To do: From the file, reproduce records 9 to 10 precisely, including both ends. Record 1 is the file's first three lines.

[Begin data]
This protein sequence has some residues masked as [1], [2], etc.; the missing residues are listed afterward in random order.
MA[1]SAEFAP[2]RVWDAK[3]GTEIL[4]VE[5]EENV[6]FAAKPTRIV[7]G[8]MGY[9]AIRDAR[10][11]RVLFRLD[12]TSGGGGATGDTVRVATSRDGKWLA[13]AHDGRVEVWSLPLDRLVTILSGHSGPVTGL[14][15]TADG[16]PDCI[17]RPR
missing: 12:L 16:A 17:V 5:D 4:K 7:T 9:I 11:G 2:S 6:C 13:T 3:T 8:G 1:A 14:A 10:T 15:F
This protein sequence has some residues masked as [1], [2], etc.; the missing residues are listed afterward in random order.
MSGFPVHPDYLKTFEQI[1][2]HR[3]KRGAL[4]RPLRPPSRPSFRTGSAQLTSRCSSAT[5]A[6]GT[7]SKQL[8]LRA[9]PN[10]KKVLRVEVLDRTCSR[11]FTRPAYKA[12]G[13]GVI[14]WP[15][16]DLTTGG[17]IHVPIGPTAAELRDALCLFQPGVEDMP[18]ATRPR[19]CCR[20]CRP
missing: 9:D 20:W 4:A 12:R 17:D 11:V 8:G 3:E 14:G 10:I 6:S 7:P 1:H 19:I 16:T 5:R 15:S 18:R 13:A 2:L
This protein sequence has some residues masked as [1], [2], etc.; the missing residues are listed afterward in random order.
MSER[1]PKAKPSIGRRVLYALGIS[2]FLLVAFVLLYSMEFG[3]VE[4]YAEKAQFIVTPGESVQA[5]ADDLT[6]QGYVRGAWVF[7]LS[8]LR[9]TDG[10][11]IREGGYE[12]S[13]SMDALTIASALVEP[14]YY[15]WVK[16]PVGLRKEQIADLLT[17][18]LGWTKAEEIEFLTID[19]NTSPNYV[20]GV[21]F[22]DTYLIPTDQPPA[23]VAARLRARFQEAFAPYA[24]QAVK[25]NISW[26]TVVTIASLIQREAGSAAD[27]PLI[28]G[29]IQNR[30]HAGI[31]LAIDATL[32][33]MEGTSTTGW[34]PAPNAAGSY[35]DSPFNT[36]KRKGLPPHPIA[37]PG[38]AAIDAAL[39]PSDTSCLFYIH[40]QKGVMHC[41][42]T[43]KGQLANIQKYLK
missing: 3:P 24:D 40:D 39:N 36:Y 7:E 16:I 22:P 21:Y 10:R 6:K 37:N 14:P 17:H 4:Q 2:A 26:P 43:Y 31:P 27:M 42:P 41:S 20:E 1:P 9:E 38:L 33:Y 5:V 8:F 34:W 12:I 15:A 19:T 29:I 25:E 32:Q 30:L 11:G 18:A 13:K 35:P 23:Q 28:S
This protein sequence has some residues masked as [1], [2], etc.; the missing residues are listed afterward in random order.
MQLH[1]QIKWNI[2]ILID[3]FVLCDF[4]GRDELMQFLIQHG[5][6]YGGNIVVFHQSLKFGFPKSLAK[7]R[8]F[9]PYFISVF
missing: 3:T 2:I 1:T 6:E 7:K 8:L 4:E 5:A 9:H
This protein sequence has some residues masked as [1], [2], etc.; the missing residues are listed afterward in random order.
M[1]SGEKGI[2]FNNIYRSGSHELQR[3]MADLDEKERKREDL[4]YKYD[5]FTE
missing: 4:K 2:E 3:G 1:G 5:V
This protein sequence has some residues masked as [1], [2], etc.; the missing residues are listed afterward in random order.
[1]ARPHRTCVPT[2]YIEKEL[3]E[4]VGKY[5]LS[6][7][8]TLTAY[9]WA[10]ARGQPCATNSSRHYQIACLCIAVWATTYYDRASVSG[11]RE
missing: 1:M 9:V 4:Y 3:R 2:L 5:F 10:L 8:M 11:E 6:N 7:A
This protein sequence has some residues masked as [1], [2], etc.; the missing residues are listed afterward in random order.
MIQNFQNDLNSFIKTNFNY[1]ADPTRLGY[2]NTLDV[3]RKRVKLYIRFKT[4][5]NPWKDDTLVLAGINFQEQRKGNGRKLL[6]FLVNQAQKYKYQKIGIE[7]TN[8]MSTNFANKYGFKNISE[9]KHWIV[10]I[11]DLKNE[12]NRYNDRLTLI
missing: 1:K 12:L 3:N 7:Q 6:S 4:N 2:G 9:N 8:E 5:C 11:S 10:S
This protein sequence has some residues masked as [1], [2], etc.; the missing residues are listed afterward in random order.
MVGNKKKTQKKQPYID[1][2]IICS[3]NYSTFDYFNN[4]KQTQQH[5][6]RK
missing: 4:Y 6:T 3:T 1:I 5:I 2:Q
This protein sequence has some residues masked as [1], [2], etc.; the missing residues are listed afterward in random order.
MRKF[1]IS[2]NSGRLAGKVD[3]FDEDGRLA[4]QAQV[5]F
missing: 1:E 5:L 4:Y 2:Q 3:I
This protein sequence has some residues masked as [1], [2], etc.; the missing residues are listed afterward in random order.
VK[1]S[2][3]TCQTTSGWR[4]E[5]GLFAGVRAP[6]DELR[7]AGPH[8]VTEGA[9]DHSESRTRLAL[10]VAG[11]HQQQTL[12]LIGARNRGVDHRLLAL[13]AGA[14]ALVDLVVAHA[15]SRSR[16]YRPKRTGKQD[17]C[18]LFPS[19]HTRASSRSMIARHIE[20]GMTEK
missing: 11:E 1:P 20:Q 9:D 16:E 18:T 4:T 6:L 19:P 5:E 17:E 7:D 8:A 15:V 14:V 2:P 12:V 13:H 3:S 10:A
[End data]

This protein sequence has some residues masked as [1], [2], etc.; the missing residues are listed afterward in random order.
MRKF[1]IS[2]NSGRLAGKVD[3]FDEDGRLA[4]QAQV[5]F
missing: 1:E 5:L 4:Y 2:Q 3:I
This protein sequence has some residues masked as [1], [2], etc.; the missing residues are listed afterward in random order.
VK[1]S[2][3]TCQTTSGWR[4]E[5]GLFAGVRAP[6]DELR[7]AGPH[8]VTEGA[9]DHSESRTRLAL[10]VAG[11]HQQQTL[12]LIGARNRGVDHRLLAL[13]AGA[14]ALVDLVVAHA[15]SRSR[16]YRPKRTGKQD[17]C[18]LFPS[19]HTRASSRSMIARHIE[20]GMTEK
missing: 11:E 1:P 20:Q 9:D 16:E 18:T 4:T 6:L 19:P 5:E 17:E 7:D 8:A 15:V 14:V 2:P 12:V 13:H 3:S 10:A